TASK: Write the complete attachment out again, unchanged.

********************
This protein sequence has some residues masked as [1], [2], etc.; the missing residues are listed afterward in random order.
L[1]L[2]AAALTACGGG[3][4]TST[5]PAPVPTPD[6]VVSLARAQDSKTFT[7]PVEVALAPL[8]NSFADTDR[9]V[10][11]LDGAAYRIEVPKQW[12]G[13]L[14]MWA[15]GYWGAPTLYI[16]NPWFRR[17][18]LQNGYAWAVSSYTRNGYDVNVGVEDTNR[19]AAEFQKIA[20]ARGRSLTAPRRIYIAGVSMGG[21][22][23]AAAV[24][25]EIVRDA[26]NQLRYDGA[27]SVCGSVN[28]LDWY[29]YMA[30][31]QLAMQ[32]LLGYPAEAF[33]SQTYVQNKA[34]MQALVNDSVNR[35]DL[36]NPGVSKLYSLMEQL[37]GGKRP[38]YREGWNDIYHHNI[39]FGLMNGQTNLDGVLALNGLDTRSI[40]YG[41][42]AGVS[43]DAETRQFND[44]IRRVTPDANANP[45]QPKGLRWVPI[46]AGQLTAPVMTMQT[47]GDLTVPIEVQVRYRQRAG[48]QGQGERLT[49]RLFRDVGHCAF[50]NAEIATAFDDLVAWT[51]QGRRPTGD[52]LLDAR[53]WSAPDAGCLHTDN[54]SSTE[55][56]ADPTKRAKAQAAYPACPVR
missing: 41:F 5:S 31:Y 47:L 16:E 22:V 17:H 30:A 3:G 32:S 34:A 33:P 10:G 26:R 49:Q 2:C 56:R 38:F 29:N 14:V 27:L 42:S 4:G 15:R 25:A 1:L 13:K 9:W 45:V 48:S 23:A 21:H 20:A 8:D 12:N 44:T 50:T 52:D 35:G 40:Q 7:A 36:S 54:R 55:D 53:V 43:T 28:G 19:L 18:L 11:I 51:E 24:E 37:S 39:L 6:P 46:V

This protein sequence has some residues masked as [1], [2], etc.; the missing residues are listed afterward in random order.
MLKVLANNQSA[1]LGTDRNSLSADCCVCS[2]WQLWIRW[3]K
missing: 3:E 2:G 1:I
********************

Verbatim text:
This protein sequence has some residues masked as [1], [2], etc.; the missing residues are listed afterward in random order.
L[1]L[2]AAALTACGGG[3][4]TST[5]PAPVPTPD[6]VVSLARAQDSKTFT[7]PVEVALAPL[8]NSFADTDR[9]V[10][11]LDGAAYRIEVPKQW[12]G[13]L[14]MWA[15]GYWGAPTLYI[16]NPWFRR[17][18]LQNGYAWAVSSYTRNGYDVNVGVEDTNR[19]AAEFQKIA[20]ARGRSLTAPRRIYIAGVSMGG[21][22][23]AAAV[24][25]EIVRDA[26]NQLRYDGA[27]SVCGSVN[28]LDWY[29]YMA[30][31]QLAMQ[32]LLGYPAEAF[33]SQTYVQNKA[34]MQALVNDSVNR[35]DL[36]NPGVSKLYSLMEQL[37]GGKRP[38]YREGWNDIYHHNI[39]FGLMNGQTNLDGVLALNGLDTRSI[40]YG[41][42]AGVS[43]DAETRQFND[44]IRRVTPDANANP[45]QPKGLRWVPI[46]AGQLTAPVMTMQT[47]GDLTVPIEVQVRYRQRAG[48]QGQGERLT[49]RLFRDVGHCAF[50]NAEIATAFDDLVAWT[51]QGRRPTGD[52]LLDAR[53]WSAPDAGCLHTDN[54]SSTE[55][56]ADPTKRAKAQAAYPACPVR
missing: 41:F 5:S 31:Y 47:L 16:E 22:V 17:H 30:A 3:G 32:S 34:A 33:P 10:G 26:R 49:Q 2:C 56:R 38:F 29:N 14:V 27:L 42:S 4:G 15:R 25:A 1:L 13:K 9:W 45:V 48:S 23:A 21:H 20:A 8:D 12:N 44:T 50:T 52:D 35:G 40:Q 7:A 36:S 54:R 55:D 53:V 43:T 28:G 19:L 18:L 11:I 51:E 24:E 37:S 39:L 6:P 46:V

This protein sequence has some residues masked as [1], [2], etc.; the missing residues are listed afterward in random order.
MLKVLANNQSA[1]LGTDRNSLSADCCVCS[2]WQLWIRW[3]K
missing: 3:E 2:G 1:I